President Trump has signed an executive order, effectively banning the popular Chinese-owned apps TikTok and WeChat.

This is a complicated issue. We’re not going to dissect the political game-playing here, or even the legal technicalities of the order – that can of worms could fuel a 5,000-word essay – but what we can do is break down the major beats of the story for you.

Essentially, the executive order prohibits TikTok and WeChat’s parent companies from any transactional deals with US-based companies. That’s different to simply banning the apps in the US – while there is still some debate over the specifics, it could force Apple to remove the apps from its App Stores worldwide, not just regionally. There’s a deadline of September 20 before the apps would need to be removed.

Even if you’re not a user of TikTok or WeChat – and unless you’re a teenager or live in China, the demographics would suggest you don’t – it’s hard to overstate the impact of these apps. WeChat in particular, while not very big in the rest of the world, is virtually indispensable for many in China.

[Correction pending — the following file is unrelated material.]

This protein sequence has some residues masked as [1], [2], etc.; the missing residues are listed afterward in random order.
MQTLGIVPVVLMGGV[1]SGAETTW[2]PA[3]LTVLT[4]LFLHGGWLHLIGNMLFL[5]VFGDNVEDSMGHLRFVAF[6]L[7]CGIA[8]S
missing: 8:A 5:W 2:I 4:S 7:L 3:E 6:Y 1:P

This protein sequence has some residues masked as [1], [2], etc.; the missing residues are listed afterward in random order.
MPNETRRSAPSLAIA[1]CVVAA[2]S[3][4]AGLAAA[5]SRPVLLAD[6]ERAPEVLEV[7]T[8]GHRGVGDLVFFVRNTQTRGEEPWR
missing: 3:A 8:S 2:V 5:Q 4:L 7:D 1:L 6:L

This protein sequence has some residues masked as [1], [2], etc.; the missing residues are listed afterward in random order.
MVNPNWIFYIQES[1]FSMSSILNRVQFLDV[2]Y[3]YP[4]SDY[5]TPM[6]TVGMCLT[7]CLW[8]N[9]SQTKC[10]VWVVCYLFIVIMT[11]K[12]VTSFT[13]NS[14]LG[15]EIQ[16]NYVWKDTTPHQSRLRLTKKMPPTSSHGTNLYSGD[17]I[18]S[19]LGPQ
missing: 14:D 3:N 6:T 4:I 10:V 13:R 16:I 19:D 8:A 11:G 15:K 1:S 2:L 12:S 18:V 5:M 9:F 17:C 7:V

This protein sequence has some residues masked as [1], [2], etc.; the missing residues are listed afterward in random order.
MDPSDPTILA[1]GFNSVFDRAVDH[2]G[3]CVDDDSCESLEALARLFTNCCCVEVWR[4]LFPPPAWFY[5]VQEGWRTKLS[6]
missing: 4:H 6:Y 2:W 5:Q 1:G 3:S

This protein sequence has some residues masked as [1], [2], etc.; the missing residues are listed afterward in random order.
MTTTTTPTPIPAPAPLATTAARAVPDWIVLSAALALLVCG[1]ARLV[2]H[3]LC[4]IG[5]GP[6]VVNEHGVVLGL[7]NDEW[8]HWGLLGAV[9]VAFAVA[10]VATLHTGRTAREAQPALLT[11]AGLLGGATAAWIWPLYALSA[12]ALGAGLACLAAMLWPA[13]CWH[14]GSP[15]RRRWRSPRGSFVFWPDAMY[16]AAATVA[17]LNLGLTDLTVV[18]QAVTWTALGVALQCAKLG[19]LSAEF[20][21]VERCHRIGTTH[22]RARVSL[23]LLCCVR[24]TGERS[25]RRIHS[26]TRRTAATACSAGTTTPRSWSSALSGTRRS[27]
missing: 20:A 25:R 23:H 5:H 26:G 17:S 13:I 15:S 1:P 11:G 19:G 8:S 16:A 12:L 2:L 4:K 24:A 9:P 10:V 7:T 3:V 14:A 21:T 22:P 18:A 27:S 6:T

That’s a big deal and, according to Apple analyst Ming-Chi Kuo, could have a very significant knock-on effect. He expects iPhone sales in China to drop by around 30% if Apple is forced to remove these two incredibly popular apps from its App Store. With Apple’s products doing increasingly well in China, that would be a big blow to its bottom line.

TikTok intends to fight the order, but already there is talk of American companies acquiring or merging with TikTok in order to continue its US-based operations. Apparently Twitter and Microsoft have both shown an interest in working with TikTok, and such an agreement would satisfy Trump enough to let the apps continue.

Something tells us this app drama is far from over – watch this space.